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2011 FIAT 500 Overview
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Based on 1 review
The merger of Fiat and Chrysler was designed, in part, to help the American car company out of its dire financial situation. The 2011 Fiat 500 (or Cinquecento) may well become one of the key components in the company’s recovery. Although the car had a somewhat questionable reputation during its first go-round in North America (from 1957-1975), reviews predict that the new 500 will be solidly built and reasonably priced, with excellent fuel economy and plentiful options to customize the ride.
Despite the Fiat’s difficulties during the last century, the car has nonetheless maintained a devoted following. That devotion was rewarded this past July at the annual convention of the Club Fiat-Lancia Unlimited, when fans of the autos were given the opportunity to reserve one of the first five-hundred Cinquecento cars slated for production at the end of 2010. Offered in only three colors (Rosso/Red, Grigio/Gray and Bianco/White), the Prima Edizione (First Edition) provided a small hint of what is coming: a standard manual transmission and the choice of a sunroof or engine block heater. These “first editions” will also come with an exclusive sequentially numbered Prima Edizione badge and VIN number representing production order.
However, the rest of the mere mortals anticipating the return of the Fiat 500 will have to wait until the car appears in select Chrysler dealers (primarily in larger cities) after manufacturing begins at Chrysler’s plant in Toluca, Mexico. Neither Chrysler nor Fiat have released many details about the modern 500, although Chrysler has somewhat vaguely stated that the “Fiat 500’s technology, driving dynamics and interior features have been intelligently adapted for the North American market.” Thus, while the Italian version of the 500 offers multiple engine choices, the common theory is that the American version of the four-seater will offer but one: a 1.4-liter, inline four-cylinder Fully Integrated Robotized Engine (FIRE) with a MultiAir System (which increases power while reducing fuel consumption and emissions), delivering 100 hp at 6,000 rpm and 97 lb-ft of torque at 4,250 rpm. Reviews also predict a standard six-speed manual transmission for the front-wheel-drive auto, although anticipated U.S. demand for an automatic transmission will likely also produce that option. Using European models as a gauge, reports estimate that the North American Fiat 500 should rate fuel economy numbers of at least 40 mpg combined, offering definite fuel economy appeal. With an Italian sticker price of roughly $16,000 as a benchmark, reviews forecast a similar price range for the U.S., making the 500 financially appealing, as well.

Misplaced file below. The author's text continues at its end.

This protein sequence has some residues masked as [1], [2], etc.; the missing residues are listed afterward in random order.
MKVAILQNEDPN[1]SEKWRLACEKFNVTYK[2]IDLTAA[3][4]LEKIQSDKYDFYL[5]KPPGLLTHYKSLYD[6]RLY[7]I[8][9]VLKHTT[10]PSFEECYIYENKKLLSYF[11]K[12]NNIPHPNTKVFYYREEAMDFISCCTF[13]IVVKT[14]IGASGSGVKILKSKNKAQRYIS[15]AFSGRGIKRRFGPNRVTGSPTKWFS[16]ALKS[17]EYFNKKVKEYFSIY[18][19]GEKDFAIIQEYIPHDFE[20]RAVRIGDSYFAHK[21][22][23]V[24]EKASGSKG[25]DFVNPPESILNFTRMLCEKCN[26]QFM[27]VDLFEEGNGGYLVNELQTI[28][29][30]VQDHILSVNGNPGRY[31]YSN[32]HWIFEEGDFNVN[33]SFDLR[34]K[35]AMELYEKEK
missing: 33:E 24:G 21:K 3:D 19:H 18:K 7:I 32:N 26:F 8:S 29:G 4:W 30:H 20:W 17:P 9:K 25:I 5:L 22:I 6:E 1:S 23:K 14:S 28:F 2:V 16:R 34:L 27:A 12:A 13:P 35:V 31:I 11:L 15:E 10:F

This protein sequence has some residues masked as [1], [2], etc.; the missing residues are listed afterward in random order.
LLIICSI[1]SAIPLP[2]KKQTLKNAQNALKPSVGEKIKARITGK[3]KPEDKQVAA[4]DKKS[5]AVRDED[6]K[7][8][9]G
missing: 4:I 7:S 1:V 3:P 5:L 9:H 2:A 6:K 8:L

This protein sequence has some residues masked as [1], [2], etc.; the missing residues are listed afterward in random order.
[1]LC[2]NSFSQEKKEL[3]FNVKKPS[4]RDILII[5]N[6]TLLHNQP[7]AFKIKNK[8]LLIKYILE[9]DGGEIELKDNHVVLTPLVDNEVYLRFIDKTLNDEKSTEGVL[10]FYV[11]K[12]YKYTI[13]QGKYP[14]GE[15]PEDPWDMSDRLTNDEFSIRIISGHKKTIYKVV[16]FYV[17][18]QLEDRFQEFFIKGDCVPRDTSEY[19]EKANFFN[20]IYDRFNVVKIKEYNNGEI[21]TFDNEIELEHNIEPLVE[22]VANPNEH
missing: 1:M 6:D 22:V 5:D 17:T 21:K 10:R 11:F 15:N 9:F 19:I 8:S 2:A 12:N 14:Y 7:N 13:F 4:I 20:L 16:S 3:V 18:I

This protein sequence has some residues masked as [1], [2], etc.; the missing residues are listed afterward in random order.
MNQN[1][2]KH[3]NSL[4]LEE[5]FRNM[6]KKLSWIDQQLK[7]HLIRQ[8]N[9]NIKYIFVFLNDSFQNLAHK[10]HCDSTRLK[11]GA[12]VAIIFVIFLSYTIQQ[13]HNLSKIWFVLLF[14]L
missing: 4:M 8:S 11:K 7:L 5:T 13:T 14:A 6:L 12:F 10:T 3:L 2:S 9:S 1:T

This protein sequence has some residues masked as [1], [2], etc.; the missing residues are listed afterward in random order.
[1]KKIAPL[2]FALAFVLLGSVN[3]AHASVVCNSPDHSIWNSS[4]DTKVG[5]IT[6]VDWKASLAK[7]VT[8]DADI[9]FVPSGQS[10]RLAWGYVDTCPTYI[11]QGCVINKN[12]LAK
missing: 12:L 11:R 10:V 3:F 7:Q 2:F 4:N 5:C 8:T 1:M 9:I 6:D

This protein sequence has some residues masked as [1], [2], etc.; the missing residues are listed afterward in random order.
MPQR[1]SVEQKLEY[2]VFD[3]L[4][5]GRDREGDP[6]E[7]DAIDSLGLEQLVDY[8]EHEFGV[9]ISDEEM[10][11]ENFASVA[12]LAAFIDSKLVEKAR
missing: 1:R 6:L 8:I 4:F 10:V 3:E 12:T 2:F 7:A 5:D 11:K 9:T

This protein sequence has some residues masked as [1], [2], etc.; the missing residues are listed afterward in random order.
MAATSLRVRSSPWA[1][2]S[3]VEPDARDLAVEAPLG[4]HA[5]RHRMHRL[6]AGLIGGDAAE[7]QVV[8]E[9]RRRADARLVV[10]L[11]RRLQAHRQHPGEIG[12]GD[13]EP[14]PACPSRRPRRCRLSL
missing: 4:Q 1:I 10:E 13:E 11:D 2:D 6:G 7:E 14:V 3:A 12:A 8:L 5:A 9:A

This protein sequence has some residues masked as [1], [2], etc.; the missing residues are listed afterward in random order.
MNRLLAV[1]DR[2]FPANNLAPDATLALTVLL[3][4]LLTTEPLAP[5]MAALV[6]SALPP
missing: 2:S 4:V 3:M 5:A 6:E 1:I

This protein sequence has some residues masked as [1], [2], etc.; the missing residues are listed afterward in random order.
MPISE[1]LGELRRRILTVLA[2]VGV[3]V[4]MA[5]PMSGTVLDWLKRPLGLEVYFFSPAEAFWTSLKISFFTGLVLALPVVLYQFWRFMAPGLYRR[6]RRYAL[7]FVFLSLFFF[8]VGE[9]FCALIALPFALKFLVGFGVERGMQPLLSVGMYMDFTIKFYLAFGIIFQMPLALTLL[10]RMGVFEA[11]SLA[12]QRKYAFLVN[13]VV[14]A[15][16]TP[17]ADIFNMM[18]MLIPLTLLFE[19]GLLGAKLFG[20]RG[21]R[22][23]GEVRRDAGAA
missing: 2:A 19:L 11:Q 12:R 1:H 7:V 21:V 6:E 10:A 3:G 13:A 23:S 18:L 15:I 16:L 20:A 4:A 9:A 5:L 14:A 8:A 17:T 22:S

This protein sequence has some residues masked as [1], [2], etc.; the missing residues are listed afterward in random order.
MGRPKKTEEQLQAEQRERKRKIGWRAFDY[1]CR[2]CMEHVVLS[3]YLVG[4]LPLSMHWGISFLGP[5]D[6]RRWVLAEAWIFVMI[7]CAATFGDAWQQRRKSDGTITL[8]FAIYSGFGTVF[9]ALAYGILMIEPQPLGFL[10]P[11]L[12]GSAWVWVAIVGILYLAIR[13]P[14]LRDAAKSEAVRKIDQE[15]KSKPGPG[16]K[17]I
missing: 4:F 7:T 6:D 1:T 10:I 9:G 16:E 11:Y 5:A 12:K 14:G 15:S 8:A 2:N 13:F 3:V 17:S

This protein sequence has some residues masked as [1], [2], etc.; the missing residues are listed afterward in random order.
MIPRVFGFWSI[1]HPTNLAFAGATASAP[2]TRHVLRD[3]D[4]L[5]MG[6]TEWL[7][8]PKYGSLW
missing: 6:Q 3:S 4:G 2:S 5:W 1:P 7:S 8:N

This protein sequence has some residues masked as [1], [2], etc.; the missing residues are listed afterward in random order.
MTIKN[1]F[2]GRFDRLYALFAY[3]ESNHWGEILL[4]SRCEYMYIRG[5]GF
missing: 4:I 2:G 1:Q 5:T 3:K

Although other trims may come down the line—a 500C (Cabrio) version has been discussed for spring 2011, and visions of convertibles, wagons, and even a “demi-SUV” have danced in reviewers’ heads—the 500 will likely open with the classic two-door hatchback, available in a Sport, Lounge, or Pop version. To date, Chrysler has released details of only the Sport edition, which will feature a sport-tuned suspension, distinctively styled front and rear fascia with a prominent grille, and body-side sill cladding. The 15-inch aluminum wheels with Mineral Gray painted pockets will combine with Performance Red painted brake calipers, a chrome exhaust tip, and gloss black shadow-line window trim for a sporty look. The trim will also feature an optional SkyDome power sunroof.
Reviews anticipate that all trims of the 2011 Fiat 500 will likely include electric power steering, power windows and remote door locks, cruise control, and MP3 playback as standard features, with numerous optional features to customize and personalize the subcompact. Standard safety features expected for the 500 include antilock brakes with electronic brakeforce distribution, traction and stability control, and airbags (including a driver's knee airbag), as well as rear parking sensors.
Designed by Frank Stephenson (who also designed BMW's Mini Cooper), the Fiat 500 seems to be positioning itself to take on the Mini as a stylishly retro-looking subcompact. If the predictions of excellent fuel economy, quality build, and reasonable price match the reality, the 2011 Fiat 500 could indeed be a contender.